TORONTO — The pandemic has been full of tragic tales, but it has also inspired some to step up in service of their fellow human beings — such as Junghee Ahn, an Ontario nurse who recently came out of retirement to help administer COVID-19 vaccines.
“I wanted to help out the community and the people I live with here,” Ahn told CTV News Channel on Tuesday. “That is my intention.”
She was a nurse for 25 years before she retired. But as COVID-19 swept across Canada, she became “anxious” to help out in some way.
“I worked so long in the medical field, and you can feel it, you can understand what they’re going through, my colleagues, my friends, and even the people,” Ahn said.
“I’m retired, so I cannot do much about it.”
Then, on Christmas Eve, the answer came in a call from a friend.
“She told me there is a vaccine clinic going on — are you interested?” Ahn said. “She kind of knew that I’m trying to help [in] whatever way I can.”
Now, Ahn is part of a team of nurses delivering vaccines in Kitchener, Ont, at the Grand River Hospital.
She said she is “so happy” to help with the vaccine rollout, and that the reaction from those who receive the vaccine is gratifying.
“People are generally very happy to get the vaccine,” she said. “You feel safe when you get the vaccine. You feel better — emotionally, also physically, you feel better. You feel like you’re protected now.”
Retired General Rick Hillier, who is heading up Ontario’s program for vaccine distribution, tweeted about Ahn on Monday, calling her a health-care hero.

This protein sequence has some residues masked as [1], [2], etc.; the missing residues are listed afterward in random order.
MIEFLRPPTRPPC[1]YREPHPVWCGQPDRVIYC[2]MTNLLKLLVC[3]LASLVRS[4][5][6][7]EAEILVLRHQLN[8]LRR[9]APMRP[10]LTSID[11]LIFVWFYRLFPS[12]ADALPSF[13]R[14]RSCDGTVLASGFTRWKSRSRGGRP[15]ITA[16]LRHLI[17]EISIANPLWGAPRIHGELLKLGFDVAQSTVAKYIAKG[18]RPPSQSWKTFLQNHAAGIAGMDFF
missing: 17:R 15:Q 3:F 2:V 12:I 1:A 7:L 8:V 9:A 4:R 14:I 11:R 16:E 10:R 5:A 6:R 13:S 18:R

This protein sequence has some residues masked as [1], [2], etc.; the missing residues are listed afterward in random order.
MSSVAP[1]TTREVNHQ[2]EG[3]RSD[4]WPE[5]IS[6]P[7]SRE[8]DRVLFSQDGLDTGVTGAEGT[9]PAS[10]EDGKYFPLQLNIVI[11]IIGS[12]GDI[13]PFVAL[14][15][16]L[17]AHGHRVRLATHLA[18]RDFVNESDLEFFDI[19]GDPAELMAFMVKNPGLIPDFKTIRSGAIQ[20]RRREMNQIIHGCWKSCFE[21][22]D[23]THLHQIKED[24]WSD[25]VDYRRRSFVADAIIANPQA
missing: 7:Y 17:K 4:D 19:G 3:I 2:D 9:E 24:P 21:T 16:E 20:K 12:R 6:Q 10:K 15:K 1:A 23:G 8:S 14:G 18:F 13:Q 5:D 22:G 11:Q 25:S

“Junghee, retired GRH nurse of 25 yrs, came out of retirement to assist w/#vaccine efforts b/c when the pandemic hit, her immediate reaction was to help in any way she could,” the tweet read.
“Everyday she dons her PPE, embraces learning & continues to be a valued, hard working & humble member of the #vaccine team.”
Ahn is far from the first retired nurse to step up and answer the call during the pandemic. In the first wave, retired health-care workers and nurses came back to work in droves. Around 10,000 health-care workers came out of retirement in Quebec alone in March.
And in Nova Scotia, a recent call for help administering vaccines led to 210 retired nurses signing up in just two weeks.
So when will Ahn be able to go back into retirement? She’s not sure.
“We have to see how it goes,” she said of the vaccine rollout. While she can’t predict the length of the rollout, she expressed confidence in health officials to guide volunteers and nurses like Ahn in helping as best as they can.
“The scientists know better what we have to do.”